Fraser, Dr. Gilbert affirmed without qualification that the colonies of sockeye in the different
spawning areas are as distinct as though located in separate streams independently entered from
the sea. They normally return not only to the Fraser, but to the identical lake area in which
they were hatched and where they spent the first year or more of their life. In other words,
they know their own street and number and, on reaching maturity, return there to spawn and,
after spawning, die. I 62 REPORT OF THE COMMISSIONER OF FISHERIES,  1930.
PACIFIC HALIBUT-FISHERY.
Convention between Canada and the United States for the Preservation of the Halibut-
fishery of the Northern Pacific Ocean and Bering Sea, signed
at Ottawa on the 9th Day of May, 1930.
PACIFIC HALIBUT-FISHERY CONVENTION.
His Majesty the King of Great Britain, Ireland, and the British Dominions beyond the Seas,
Emperor of India, in respect of the Dominion of Canada, and the President of the United States
of America, being equally desirous of securing the preservation of the halibut-fishery of the
Northern Pacific Ocean and Bering Sea, have resolved to conclude a Convention for this purpose,
and have named as their plenipotentiaries:
His Majesty, for the Dominion of Canada :
The   Right   Honourable   William   Lyon   Mackenzie   King,   Prime   Minister   and
Secretary of State for External Affairs;   and
The President of the United States of America:
Mr. B. Reath Riggs, Charge d'Affaires of the United States of America in Canada;
Who, after having communicated to each other their respective full powers, found in good
and due form, have agreed upon the following articles:—
Article I.
The nationals and inhabitants and fishing vessels and boats of the Dominion of Canada and
of the United States of America, respectively, are hereby prohibited from fishing for halibut
(Hippoglossus) both in the territorial waters and in the high seas off the western coasts of the
Dominion of Canada and of the United States of America, including the southern as well as the
western coasts of Alaska, from the first day of November next after the date of the exchange
of ratifications of this Convention to the fifteenth day of the following February, both days
inclusive, and within the same period yearly thereafter.
The International Fisheries Commission provided for by Article III. is hereby empowered,
subject to the approval of the Governor-General of the Dominion of Canada and of the President
of the United States of America, to suspend or modify the closed season provided for by this
article, as to part or all of the Convention waters, when it finds after investigation such changes
are necessary.
It is understood that nothing contained in this Convention shall prohibit the nationals or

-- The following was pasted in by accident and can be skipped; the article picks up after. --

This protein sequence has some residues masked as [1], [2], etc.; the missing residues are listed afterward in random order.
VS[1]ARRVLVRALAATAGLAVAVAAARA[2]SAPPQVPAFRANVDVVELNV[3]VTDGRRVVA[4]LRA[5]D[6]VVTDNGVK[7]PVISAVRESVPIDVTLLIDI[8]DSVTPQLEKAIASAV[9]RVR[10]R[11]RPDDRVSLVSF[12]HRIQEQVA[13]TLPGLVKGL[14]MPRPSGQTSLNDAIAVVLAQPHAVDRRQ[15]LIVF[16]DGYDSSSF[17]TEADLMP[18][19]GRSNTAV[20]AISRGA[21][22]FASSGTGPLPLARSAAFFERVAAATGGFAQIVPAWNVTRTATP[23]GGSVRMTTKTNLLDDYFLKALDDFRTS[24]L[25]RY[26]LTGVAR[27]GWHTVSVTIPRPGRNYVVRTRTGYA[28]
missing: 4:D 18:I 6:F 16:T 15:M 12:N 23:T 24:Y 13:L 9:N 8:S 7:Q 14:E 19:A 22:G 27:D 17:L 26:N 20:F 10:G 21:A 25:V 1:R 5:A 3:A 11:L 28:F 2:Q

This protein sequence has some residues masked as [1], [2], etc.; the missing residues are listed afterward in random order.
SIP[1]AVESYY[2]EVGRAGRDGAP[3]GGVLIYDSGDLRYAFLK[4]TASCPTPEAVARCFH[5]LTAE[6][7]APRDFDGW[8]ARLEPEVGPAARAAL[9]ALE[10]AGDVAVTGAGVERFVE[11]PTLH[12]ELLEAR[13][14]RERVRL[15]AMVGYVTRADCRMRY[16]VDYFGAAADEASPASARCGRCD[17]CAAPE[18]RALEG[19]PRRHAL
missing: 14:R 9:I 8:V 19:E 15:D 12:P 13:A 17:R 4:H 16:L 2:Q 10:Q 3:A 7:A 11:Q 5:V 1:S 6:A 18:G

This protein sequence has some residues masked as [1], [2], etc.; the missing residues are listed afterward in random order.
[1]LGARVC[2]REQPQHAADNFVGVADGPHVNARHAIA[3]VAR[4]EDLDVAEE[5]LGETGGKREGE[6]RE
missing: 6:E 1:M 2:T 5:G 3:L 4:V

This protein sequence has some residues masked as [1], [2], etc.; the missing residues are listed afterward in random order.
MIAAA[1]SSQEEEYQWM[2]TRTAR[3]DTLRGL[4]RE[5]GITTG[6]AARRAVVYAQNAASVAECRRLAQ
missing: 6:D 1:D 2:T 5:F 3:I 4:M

inhabitants or the fishing vessels or boats of the'Dominion of Canada or of the United States of
America from fishing in the waters hereinbefore specified for other species of fish during the season
when fishing for halibut in such waters is prohibited by this Convention or by any regulations
adopted in pursuance of its provisions. Any halibut that may be taken incidentally when fishing
for other fish during the season when fishing for halibut is prohibited under the provisions of this
Convention or by any regulations adopted in pursuance of its provisions may be retained and
used for food for the crew of the vessel by which they are taken. Any portion thereof not so
used shall be landed and immediately turned over to the duly authorized officers of the Department of Marine and Fisheries of the Dominion of Canada or of the Department of Commerce of
the United States of America. Any fish turned over to such officers in pursuance of the provisions of this article shall be sold by them to the highest bidder and the proceeds of such sale,
exclusive of the necessary expenses in connection therewith, shall be paid by them into the
treasuries of their respective countries.
It is further understood that nothing contained in this Convention shall prohibit the International Fisheries Commission from conducting fishing operations for investigation purposes
during the closed season.
Article II.
Every national or inhabitant, vessel or boat of the Dominion of Canada or of the United
States of America engaged in halibut-fishing in violation of the preceding article may be seized
except within the jurisdiction of the other party by the duly authorized officers of either High
Contracting Party and detained by the officers making such seizure and delivered as soon as
practicable to an authorized official of the country to which such person, vessel, or boat belongs,